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Comments from a passionate fan of old movies

“Cheers for Miss Bishop” - Small Town School Teacher Drama
released on February 21, 1941
running time 1 hour and 34 minutes

The Actors: Martha Scott (Ella Bishop, school teacher), William Gargan (Sam Peters), Edmund Gwenn (College President Corcoran), Sterling Holloway (Chris Jensen), Dorothy Peterson (Mrs. Bishop), Sidney Blackmer (John Stevens), Mary Anderson (Amy Saunders), Donald Douglas (Delbert Thompson), Marsha Hunt (Hope Thompson), John Archer (Richard Clark), Lois Ranson (Gretchen Clark), Rosemary DeCamp (Minna Fields), Knox Manning (Anton Radcheck), John Arledge ('Snapper' MacRae), Jack Mulhall (Professor Carter), Howard C. Hickman (Professor Lancaster), Helen MacKellar (Miss Patton), William Farnum (Judge Peters), Anna Mills (Mrs. Peters), John Hamilton (President Watts)

The School Teacher, the Mad, Bad, Dangerous Man, and the Sexy Cousin

Martha ScottMany of the famous actors from the Golden Age of motion pictures began their career with several uncredited bit parts, only appearing on screen for a brief moment. There are very few famous actors who were nominated for an Academy Award Oscar for Best Actress for their very first appearance in a motion picture. But Martha Scott, the star of this epic story, can boast of that honor.

After acting locally, and then at the 1933-1934 Chicago World’s fair, Martha Scott headed for New York City where she struggled to find any jobs on Broadway. Then the actress that Pulitzer Prize winning author Thornton Wilder selected to play a major part in his new stage play was dismissed, and Martha Scott was quickly hired to replace her. Martha Scott’s portrayal of Emily in the Broadway hit “Our Town” brought her Broadway fame and recognition.

When the play was made into a movie in 1940, Martha Scott was selected to play the same part in the motion picture, and she was nominated for the Best Actress Oscar. With that honor, she found steady work in motion pictures for the next four decades. This story is only her third appearance in a motion picture, and she carries the story from beginning to end.

We are in the mid 1800’s, and young Ella Bishop dreams of a Cinderella life. She will go to college, earn a degree, and become a famous teacher and scholar at one of the big and prestigious universities. She will marry a dashing young man and raise a family to be proud of. But the young lady with dreams of how her life will unfold discovers that real life often intrudes in many unexpected ways. Sometimes we write in our diary the hopes and dreams for the future, but then go on to live quite a different life. Not a worse life, but definitely a different one. Pop a big bowl of white kernel popcorn with plenty of warm melted butter drizzled over it and enjoy the show.

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Jimbo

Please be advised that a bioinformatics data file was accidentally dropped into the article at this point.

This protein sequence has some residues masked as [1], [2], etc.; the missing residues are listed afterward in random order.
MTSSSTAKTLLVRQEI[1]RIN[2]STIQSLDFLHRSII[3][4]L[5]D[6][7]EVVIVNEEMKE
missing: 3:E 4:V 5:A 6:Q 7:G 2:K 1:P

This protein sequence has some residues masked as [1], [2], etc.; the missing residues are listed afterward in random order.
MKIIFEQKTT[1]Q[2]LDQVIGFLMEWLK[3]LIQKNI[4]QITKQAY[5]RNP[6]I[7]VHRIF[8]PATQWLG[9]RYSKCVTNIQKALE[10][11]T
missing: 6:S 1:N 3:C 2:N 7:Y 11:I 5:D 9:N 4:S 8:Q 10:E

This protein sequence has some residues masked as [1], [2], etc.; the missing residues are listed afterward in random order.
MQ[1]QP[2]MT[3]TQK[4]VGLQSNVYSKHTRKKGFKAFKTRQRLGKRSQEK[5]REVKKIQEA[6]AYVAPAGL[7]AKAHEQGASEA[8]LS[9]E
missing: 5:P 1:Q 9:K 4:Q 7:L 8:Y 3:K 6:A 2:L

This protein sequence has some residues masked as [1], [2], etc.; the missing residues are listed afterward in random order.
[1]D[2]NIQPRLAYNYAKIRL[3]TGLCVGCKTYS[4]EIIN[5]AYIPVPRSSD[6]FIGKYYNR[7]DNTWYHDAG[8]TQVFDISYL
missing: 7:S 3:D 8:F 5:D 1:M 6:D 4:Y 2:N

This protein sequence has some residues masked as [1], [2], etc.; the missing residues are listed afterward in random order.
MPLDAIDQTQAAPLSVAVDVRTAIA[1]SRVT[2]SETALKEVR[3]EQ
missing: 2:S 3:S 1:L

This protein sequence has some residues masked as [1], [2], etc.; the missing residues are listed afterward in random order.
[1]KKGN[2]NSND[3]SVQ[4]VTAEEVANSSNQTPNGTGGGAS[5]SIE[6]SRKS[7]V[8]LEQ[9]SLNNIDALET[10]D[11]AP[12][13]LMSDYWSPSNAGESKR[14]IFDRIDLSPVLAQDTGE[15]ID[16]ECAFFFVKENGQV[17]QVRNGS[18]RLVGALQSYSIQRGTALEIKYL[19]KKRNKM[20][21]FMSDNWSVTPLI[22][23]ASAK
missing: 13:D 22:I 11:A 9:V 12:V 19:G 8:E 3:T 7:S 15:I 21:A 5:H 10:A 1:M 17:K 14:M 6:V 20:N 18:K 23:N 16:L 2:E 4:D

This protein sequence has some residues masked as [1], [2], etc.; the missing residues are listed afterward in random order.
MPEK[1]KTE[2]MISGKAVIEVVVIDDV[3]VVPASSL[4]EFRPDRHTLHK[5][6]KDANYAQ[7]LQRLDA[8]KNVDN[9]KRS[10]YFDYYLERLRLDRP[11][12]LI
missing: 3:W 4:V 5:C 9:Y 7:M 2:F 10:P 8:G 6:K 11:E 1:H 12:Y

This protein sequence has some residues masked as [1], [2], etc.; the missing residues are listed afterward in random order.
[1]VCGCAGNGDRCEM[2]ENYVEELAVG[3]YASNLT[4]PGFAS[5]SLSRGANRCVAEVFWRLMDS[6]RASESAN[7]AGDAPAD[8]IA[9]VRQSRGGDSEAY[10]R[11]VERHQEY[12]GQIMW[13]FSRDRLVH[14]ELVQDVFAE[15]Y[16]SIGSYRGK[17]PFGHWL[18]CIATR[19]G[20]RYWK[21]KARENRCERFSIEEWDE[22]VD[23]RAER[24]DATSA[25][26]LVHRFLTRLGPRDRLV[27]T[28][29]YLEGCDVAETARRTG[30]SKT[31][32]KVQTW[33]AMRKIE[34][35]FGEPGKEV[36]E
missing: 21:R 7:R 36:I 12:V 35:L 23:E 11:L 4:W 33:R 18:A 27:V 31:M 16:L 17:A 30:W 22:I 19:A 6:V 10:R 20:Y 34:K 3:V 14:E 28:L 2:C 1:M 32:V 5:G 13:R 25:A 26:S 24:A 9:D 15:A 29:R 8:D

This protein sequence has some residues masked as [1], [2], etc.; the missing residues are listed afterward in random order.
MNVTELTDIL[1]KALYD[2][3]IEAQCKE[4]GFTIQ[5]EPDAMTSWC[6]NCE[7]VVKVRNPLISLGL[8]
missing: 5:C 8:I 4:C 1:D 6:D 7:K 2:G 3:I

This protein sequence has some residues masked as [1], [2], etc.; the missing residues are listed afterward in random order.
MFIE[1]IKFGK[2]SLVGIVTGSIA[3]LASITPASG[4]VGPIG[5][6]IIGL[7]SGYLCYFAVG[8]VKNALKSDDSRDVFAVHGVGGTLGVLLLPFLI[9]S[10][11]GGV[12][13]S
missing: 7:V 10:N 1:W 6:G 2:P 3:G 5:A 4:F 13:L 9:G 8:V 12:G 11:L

The question that I am asked most often is whether these movies are really public domain, or am I sharing movies that are still copyrighted and owned by movie studios and independent producers. Some folk believe that I am clever enough to share movies still owned by studios and independent producers without them knowing, but that would not be 'clever' . . . . merely 'stupid.' The first month that I started this web site I uploaded the stack of movies that I had on hand that I believed were public domain. Within days, when only a handful of visitors found my site, a movie studio contacted me and let me know that a couple of their copyrighted movies were among my uploads. I quickly apologized and removed them, and I started learning how to research copyright office records instead of taking the word of movie bloggers. To guarantee that I don't make a mistake, and encourage any studio or producer to correct any mistake that I might make, I do not hide the files with cryptic file names like movie pirates do, and I do not host the movies in a small offshore nation to prevent movie studios from finding either me or the movies. Every movie is named and dated and very easy for motion picture studios to search for and find . . . . . And believe me, they are constantly watching. You may have only discovered this web site recently, but all of the movie studios watch my listings very closely, and have since the very early days. Our legal system makes it very easy for movie studio lawyers to quickly shut down an offending web site located in the U.S., and I am a very cautious person who wants to be around for a while, and have no interest in abusing the rights of others. I am also very easy to find . . . . I am a very public person with my face on every page of the web site, and a contact link on every page of the web site, and if you look at the 'meet Jimbo' page you can even easily discover my cell phone number. The movies that have been here for years now are still here because they are public domain in the U.S. and/or have no current legal owner or legal guardian.

If you find an error or factual mistake, please use the contact page to let me know so that I can correct it for everyone else. This web site attempts to celebrate the efforts of every actor from the first decades of motion pictures - not just the stars - because like a grand stew, every actor adds a unique flavor to the film, and without any of them the movie would not be the same. If you are one of these actors, or a friend or family member of an actor, please send me any anecdotes and stories that you know about any of them, and I will gladly add them to the site to enrich our knowledge about that actor or the movie they played in.